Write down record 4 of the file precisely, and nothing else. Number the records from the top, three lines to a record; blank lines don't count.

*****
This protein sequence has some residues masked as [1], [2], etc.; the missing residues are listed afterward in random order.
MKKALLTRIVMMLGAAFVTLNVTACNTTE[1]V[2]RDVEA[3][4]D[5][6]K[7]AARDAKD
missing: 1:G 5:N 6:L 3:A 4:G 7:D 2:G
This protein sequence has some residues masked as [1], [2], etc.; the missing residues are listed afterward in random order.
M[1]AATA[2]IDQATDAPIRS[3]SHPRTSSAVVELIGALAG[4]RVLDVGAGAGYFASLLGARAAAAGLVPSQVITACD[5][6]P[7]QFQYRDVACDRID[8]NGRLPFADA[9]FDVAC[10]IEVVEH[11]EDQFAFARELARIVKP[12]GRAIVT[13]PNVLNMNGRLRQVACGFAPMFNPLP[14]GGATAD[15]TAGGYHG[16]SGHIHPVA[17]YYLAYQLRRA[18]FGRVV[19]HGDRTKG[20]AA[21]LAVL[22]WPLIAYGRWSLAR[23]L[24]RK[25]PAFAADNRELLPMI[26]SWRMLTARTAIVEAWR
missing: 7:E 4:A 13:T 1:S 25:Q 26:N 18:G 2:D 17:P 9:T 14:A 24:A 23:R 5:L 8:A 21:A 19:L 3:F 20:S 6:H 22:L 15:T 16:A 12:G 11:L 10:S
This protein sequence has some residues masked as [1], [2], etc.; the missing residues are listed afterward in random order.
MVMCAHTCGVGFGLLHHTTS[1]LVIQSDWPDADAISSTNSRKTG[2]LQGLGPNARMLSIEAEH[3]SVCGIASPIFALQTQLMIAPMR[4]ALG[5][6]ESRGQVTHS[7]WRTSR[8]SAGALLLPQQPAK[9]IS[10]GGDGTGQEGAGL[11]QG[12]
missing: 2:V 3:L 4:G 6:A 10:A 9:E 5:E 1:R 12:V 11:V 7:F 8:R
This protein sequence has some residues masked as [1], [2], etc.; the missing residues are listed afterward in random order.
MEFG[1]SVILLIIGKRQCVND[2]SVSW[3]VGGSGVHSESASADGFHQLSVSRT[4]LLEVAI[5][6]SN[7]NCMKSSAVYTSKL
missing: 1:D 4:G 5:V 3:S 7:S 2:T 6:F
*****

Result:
This protein sequence has some residues masked as [1], [2], etc.; the missing residues are listed afterward in random order.
MEFG[1]SVILLIIGKRQCVND[2]SVSW[3]VGGSGVHSESASADGFHQLSVSRT[4]LLEVAI[5][6]SN[7]NCMKSSAVYTSKL
missing: 1:D 4:G 5:V 3:S 7:S 2:T 6:F